Space—that inky, voidlike entity where no one can hear you scream (or shred on your guitar)—has infatuated musicians for decades. Everyone from Sun Ra to Pink Floyd to Parliament-Funkadelic to Hawkwind to Kool Keith (among others) has used distant, mysterious realms as inspiration for sounds and lyrics, often to transcendental effect. Add Seattle duo Wehrwolve to that storied, starry lineage.
Composed of primary songwriter and multi-instrumentalist Anders Covert and vocalist/keyboardist Rachel LeBlanc, Wehrwolve are about to release their second album, Interstellar Spaceports Lost, the follow-up to their 2008 debut full-length, Ragnarök. Interstellar is a nine-track excursion into the vast, enigmatic somethingness of space rock's furthest reaches. Every song title on the album is loaded with scientific/occult terminology that will send most listeners madly Googling in search of meaning. For example, "Extradimensional Mythopoetics (Qubit Verschränkung Matrix Holomorphic Hilbert Space)," "Kefahuchi Tract (Supermassive Singularity)," and "Caveden (Nibiru)" respectively refer to quantum mechanics, the largest type of black holes, and a theoretical catastrophic collision between Earth and a large planetary body. Covert clearly has no truck with silly love songs.
"My focus on selecting such alternate song titles was to inspire people to go beyond merely listening and encourage enlightenment through learning," Covert says.
Interstellar begins with "Heliosapien Empty Signal (Technological Singularity)," whose amorphous ambient drift is simultaneously peaceful and unsettling. That's followed by "Exebeche Be Going Now (Fractal Hedron Decoherence)," in which a lugubrious cello moans below a daze-inducing airstream of spindly, fractured guitar/harp picking and wafting synth debris. "And the Moon Hung in Fire (Selenhelion)" recalls the disturbing atmospheric pressure that composer Gil Mellé generated in his soundtrack for The Andromeda Strain. Similarly Andromeda-esque, "The Shadow Operators & the Mathmatics (Quantum Logic Gates)" finds Covert and LeBlanc singing as if in a trance, "The city's not sleeping/They're all dead/The city's not dead/They're all sleeping" amid a mysterious cauldron of electronics, rocket exhaust, and weirdly programmed beats that truculently hiss like air escaping from tire pumps.
Wehrwolve's IDM-ish proclivities surface in "Pictures of Dreams Make Us Scream (Schrödinger's Cat)" and "Kefahuchi Tract (Supermassive Singularity)," which feature discombobulated rhythms percolating and scattering over anguished, distended guitar drones. The swarming, menacing "Caveden (Nibiru)" closes the album with a distressed LeBlanc defiantly singing, "We're never coming back/That's all, that's all/A savage horror is growing/Our teeth are breaking/Our hands keep shaking."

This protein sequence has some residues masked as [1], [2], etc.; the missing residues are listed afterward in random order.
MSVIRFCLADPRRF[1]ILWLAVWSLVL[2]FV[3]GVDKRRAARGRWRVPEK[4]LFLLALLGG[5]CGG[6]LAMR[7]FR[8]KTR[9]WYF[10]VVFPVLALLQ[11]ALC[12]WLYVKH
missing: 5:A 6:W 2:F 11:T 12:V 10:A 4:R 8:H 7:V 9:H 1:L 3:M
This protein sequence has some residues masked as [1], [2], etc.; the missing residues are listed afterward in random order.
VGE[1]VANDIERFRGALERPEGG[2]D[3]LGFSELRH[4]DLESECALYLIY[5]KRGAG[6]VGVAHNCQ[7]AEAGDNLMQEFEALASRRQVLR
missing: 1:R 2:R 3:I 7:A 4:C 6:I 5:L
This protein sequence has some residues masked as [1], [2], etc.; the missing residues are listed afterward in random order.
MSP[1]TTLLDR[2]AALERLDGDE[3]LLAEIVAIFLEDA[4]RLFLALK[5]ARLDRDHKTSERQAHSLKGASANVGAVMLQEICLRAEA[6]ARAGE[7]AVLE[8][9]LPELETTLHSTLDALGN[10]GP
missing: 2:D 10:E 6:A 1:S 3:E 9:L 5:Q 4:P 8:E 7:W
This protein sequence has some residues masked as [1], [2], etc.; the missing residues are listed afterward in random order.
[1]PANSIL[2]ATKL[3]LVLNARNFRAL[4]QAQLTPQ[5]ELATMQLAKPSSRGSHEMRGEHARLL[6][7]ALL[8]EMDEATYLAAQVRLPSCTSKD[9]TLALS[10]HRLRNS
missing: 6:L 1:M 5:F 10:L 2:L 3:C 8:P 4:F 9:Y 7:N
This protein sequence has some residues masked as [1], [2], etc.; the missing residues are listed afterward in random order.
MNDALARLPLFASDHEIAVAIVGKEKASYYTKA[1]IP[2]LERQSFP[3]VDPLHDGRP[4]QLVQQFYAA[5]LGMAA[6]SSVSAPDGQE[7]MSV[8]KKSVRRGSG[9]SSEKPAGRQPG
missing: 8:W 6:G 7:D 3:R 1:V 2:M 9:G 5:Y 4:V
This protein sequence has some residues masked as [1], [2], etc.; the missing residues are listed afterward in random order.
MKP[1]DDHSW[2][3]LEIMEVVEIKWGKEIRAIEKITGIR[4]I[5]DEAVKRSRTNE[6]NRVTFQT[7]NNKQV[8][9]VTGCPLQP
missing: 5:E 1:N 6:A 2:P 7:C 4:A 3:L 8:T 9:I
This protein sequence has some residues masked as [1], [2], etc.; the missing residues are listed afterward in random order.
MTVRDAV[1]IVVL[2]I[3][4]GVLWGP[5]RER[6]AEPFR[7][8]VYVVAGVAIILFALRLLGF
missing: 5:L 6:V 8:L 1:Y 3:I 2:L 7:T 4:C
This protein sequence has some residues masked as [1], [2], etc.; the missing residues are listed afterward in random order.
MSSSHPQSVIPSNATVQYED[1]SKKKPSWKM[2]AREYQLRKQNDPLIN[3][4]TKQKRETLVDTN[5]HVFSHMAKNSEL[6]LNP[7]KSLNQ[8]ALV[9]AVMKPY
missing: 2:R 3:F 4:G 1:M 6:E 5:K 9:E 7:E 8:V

Overall, Interstellar is a harrowing journey, aswirl with phenomenally strange sounds, turbulent atmospheres, and odd rhythms. It's no exaggeration to say that Wehrwolve's tracks act as portals to alternate realities—or at least to altered mind states.
"Much of the music, if not all, was produced throughout many long nights, sometimes during long insomniatic stretches," Covert admits. "The creative process at times replaced my natural REM cycle; rather than experiencing dream excursions unconscious, I would have them awake. There are other worlds than these."
The reference to the 1971 dystopian sci-fi flick The Andromeda Strain struck a nerve with Covert.
"I think you've touched upon something from my subconscious!" he says. "I haven't watched The Andromeda Strain since I was a kid, but my dad and I used to watch it quite often. He was always encouraging me to watch sci-fi films."
Interstellar flashed into terrifying life with help from producers Jason Smothers (of Are you a cat?) and Greg Campbell (aka Pressure Suit).
"Greg Campbell has been my mentor in learning the tricks of Ableton Live," Covert says. "He showed me the hidden ins and outs generally not found until years of use. Greg also introduced me to IDM back in high school. We grew up together, influencing each other along the way.
"Our relationship with Jason Smothers was highly coincidental," Covert continues. "And it worked out for us to help each other: He was in the midst of creating a new recording studio and needed start-up clientele, and we just happened to be in the early stages of our album. He greatly helped in mixing the produced background textures I'd created electronically in Ableton with the live-recorded electric guitar and vocal tracks. We were often on the same page sonically and conceptually. Jason's attitude and approach definitely enabled in the studio what I had been feeling alone while creating the electronic elements."
With such fervent interest in science and science fiction, Covert is enthusiastically part of the outer-space-oriented legacy referred to above. That obsession could come in handy. "I've always been interested in science, my nose at all times in a book about quantum physics, the latest cellular biology breakthrough, or astrological phenomena. As much as the real thing, the genres of sci-fi and fantasy also greatly interested me, if not more so. Philip K. Dick is one of my favorite authors. If this whole music thing doesn't work out, I plan to begin the path toward becoming a scientist. It's either a record deal or CERN."